buildings close to the street. These shallow buildings allowing for small shops are called liner buildings.
Then the space between the old strip center and the new building line at the street becomes a courtyard or perhaps a revamped parking lot using new Low Impact Development (LID) techniques to handle stormwater runoff. The old strip center then might become housing or offices, while a smaller amount of attractive and supportable retail is located along the street frontage.
We are describing this process very idealistically, in which you proceed effortlessly from concern about a site, to engaging with a willing owner, through convincing your local government to participate actively in the redevelopment process, to selecting a developer, and on to determining and executing a game plan.
Rarely does it happen this way.
So when you start to see the process slow down, it's another time to consult the smartest marketing gurus you can find in economic development, commercial or residential real estate, historic preservation, and green building.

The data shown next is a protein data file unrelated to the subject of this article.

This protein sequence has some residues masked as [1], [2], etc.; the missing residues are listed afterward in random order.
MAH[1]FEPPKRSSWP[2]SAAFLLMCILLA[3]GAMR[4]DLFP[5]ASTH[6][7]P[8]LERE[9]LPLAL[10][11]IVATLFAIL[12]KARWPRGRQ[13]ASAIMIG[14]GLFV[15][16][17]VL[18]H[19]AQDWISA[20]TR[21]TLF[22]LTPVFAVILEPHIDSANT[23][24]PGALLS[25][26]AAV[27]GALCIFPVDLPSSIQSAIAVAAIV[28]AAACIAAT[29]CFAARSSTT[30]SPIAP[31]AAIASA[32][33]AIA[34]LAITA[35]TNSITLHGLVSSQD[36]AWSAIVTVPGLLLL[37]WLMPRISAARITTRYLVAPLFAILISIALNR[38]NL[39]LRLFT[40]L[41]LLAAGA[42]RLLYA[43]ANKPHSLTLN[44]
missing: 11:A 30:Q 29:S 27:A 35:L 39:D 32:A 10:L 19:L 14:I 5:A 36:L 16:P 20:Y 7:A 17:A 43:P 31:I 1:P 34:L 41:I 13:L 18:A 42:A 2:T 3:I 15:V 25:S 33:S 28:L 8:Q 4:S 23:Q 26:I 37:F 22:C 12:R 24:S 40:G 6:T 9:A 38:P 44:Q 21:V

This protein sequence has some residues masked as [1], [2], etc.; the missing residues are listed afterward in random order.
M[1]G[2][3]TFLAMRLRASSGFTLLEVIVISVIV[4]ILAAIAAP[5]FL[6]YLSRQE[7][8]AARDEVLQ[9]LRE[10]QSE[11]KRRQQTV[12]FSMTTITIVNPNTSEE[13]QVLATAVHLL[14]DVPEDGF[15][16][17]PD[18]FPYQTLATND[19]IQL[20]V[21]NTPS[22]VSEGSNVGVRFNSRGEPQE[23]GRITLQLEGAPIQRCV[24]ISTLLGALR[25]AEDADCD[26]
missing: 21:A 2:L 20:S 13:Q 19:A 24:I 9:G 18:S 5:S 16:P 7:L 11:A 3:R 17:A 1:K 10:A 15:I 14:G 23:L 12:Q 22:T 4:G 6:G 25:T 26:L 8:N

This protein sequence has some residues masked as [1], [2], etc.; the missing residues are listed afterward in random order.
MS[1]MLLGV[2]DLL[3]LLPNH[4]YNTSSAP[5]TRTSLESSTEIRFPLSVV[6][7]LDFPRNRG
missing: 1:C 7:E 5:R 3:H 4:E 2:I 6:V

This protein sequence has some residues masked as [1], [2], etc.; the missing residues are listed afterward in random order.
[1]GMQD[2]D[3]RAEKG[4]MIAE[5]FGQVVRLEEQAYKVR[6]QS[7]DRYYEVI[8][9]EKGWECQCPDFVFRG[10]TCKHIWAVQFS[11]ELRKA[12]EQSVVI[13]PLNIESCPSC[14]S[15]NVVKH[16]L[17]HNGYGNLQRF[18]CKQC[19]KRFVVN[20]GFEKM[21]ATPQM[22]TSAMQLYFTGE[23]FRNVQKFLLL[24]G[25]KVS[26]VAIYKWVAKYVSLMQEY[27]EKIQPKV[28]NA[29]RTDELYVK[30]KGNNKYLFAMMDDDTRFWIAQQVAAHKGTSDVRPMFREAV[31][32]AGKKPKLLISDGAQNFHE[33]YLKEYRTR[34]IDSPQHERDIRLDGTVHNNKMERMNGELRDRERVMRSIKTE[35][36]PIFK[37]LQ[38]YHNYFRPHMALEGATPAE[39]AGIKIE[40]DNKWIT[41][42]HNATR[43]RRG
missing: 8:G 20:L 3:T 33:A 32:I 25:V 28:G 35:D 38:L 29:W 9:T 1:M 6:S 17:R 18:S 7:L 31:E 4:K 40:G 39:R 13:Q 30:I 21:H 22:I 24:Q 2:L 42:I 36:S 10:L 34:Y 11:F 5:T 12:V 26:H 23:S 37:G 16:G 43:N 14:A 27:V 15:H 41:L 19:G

Read good Internet sources and books to pick up ideas relevant to your particular situation, and talk to neighboring towns, network, and go to conferences and meetings to the extent your budget and time constraints will allow.
When searching for ideas for re-use of a property, borrow shamelessly from what has worked in other places. You can't afford to burden
yourself with thinking you have to be totally original, when you're
dealing with the threat of a site that begs for a new life. In fact, our adaptive re-use page has some great lists of possible changes of land use.